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Re: RFC: Available registers as a target property
- From: Ramana Radhakrishnan <ramana dot radhakrishnan at codito dot com>
- To: Daniel Jacobowitz <drow at false dot org>
- Cc: gdb at sourceware dot org
- Date: Tue, 10 May 2005 06:23:43 +0530
- Subject: Re: RFC: Available registers as a target property
- References: <20050506162029.GA30792@nevyn.them.org>
Also, it operates at an "optional feature" level rather than an "optional
register" level. The ARM RDI protocol has a nifty feature called
Self-Describing Modules, which allows coprocessors to describe themselves to
the debugger, including describing their register sets. It includes both
user-level information (name and type - along with a complicated type
description language) and implementation information (like the ARM mode in
which the register is accessible, for banked registers). I would like
the GDB solution to this problem to be sufficiently flexible to work with
SDM - both because it's a nice model and because that way we can be
compatible with ARM debug servers, given an adequate RDI proxy.
On the ARC there are extension encoding sections (Look at
.arcextmaps created in binutils for extension directives. )
which describe such registers by the binary. Its possible to
rename registers with other names and to specify other such
names for auxiliary registers. Using such a mechanism would
definitely be useful . Again its possible that the same
registers appear with different data formats in different
configurations of the core.
First of all, the target object. It can describe either individual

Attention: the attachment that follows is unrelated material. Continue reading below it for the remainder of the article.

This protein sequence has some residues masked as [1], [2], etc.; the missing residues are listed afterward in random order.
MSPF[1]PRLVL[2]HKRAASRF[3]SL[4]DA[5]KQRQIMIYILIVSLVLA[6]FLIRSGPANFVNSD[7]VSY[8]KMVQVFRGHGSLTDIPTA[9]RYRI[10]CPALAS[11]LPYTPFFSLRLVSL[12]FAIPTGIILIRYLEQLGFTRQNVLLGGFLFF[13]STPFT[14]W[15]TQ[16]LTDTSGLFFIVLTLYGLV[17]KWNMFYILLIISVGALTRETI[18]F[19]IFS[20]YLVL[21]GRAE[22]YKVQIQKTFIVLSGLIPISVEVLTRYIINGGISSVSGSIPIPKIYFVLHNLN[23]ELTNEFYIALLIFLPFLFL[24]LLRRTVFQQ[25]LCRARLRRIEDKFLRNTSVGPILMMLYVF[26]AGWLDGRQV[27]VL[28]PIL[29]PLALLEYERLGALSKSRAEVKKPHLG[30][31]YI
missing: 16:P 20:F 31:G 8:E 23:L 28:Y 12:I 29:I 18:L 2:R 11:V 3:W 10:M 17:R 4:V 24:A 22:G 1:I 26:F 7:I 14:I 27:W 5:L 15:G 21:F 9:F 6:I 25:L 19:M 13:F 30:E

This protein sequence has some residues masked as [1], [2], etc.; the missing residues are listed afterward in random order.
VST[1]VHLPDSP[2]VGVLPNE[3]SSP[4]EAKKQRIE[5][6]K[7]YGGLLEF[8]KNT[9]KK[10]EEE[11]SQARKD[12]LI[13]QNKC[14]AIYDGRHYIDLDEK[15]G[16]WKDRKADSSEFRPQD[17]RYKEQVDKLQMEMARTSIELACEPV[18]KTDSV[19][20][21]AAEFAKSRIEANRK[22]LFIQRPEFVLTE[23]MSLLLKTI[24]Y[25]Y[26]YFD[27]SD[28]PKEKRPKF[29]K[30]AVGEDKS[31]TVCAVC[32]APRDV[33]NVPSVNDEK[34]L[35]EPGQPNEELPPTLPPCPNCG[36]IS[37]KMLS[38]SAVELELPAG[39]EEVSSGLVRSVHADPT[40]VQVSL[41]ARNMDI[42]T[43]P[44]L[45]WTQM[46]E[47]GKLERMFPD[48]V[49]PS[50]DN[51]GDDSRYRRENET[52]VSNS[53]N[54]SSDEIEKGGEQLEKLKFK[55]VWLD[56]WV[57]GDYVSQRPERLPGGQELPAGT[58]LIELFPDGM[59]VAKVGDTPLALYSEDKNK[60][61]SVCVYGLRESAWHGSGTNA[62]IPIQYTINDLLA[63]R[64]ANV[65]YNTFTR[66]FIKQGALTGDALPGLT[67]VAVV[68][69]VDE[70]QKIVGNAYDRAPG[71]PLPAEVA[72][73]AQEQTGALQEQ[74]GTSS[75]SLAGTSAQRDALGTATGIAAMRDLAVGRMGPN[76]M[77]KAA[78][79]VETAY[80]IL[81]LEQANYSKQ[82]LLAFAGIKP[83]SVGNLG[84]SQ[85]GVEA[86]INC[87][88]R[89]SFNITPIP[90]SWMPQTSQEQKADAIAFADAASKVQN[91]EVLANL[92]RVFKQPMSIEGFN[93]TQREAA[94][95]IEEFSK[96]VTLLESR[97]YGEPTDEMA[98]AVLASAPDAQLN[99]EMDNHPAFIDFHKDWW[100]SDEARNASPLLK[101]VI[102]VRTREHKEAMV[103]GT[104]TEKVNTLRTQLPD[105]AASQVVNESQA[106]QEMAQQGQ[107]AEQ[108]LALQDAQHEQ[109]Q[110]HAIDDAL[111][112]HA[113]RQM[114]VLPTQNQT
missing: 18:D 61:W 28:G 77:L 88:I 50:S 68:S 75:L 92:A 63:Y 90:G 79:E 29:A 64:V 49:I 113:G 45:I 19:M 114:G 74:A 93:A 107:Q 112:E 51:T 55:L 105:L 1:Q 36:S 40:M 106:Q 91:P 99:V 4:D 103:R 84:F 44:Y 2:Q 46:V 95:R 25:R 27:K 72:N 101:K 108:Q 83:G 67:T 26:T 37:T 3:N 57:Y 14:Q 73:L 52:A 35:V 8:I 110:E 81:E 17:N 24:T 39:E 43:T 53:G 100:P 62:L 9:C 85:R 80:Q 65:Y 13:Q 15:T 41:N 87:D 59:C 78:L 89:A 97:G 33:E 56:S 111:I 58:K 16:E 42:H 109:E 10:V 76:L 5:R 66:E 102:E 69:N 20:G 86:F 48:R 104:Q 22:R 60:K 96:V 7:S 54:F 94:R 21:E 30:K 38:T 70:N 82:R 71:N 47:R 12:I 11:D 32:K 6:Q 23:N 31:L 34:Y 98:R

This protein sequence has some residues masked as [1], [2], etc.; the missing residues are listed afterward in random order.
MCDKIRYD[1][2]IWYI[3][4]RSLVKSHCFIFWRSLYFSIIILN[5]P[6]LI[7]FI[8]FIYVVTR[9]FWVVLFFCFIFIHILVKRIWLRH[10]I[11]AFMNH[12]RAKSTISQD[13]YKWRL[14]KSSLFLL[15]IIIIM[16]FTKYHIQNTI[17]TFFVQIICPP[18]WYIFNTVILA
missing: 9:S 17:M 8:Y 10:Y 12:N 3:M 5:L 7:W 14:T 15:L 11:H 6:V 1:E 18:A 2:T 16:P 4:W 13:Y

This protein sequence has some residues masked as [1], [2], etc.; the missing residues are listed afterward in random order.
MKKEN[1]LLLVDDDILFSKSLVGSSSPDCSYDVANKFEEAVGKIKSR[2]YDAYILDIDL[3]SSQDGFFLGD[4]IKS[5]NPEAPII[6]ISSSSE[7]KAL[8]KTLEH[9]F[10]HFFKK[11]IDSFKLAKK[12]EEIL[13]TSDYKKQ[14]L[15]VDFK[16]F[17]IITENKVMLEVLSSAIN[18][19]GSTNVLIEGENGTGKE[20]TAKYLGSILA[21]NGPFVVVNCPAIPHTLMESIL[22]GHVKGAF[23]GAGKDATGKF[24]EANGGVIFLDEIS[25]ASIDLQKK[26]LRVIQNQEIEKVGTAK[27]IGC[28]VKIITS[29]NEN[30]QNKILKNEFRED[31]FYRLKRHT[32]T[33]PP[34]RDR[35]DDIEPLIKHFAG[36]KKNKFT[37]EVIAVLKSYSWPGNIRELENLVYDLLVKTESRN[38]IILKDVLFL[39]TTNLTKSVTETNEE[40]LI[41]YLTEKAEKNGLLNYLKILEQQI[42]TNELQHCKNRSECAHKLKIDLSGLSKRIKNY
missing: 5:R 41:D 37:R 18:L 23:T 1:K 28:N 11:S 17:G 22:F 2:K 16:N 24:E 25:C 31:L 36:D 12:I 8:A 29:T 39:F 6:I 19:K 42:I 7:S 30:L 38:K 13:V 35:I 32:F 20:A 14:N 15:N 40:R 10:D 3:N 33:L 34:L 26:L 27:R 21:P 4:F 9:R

registers or register sets known to the target (for brevity). Each
component is an ASCII string. Colon is used as a field delimiter and
semicolon as a component delimiter. A register set would look like:
No more information is necessary; the register set is an abbreviation of a
well-defined group of registers that both the stub and GDB have external
knowledge of. GDB will already know the order, types, and sizes of
registers, and potentially other details (such as how to pass them as
arguments to functions). If GDB does not recognize the register set, it can
safely ignore it, but should issue a warning to the user recommending use of
a later GDB. If the protocol does not require numbers, they will be
ignored, but they are non-optional in the syntax.
I have spent less time thinking about how to specify individual registers.
This should suffice, but if anyone can see cause for another standard field,
please speak up.
reg:<NAME>:<PROTOCOL NUMBER>:<BITSIZE>:<TYPE>:<TARGET DATA>...
Types unknown to GDB would default to integral display; common types such as
integral, floating point (native byte order), integral vector, fp vector, et
cetera would be documented in the manual with fixed names.
Can one add a gdbarch_defined_type where the arch interprets
the raw bit stream to provide the user with a decent view of
the registers . It so happens that there are many status
registers which are essentially bitfields , so having this
as a hook for gdbarch to use for printing register values
might be useful. An example where this could be used would
be printing the status flags for e.g. on the i386. (One
could print the ZNCV values automatically. )
Also a way of describing reggroups in this protocol would be
very useful and conditions underwhich these are allowed to
exist would be something interesting. (would typically be
the presence of a sequence of bits in some bcr obtainable by
basic bitwise arithmetic on some BCR values. )
codito ergo sum (www.codito.com)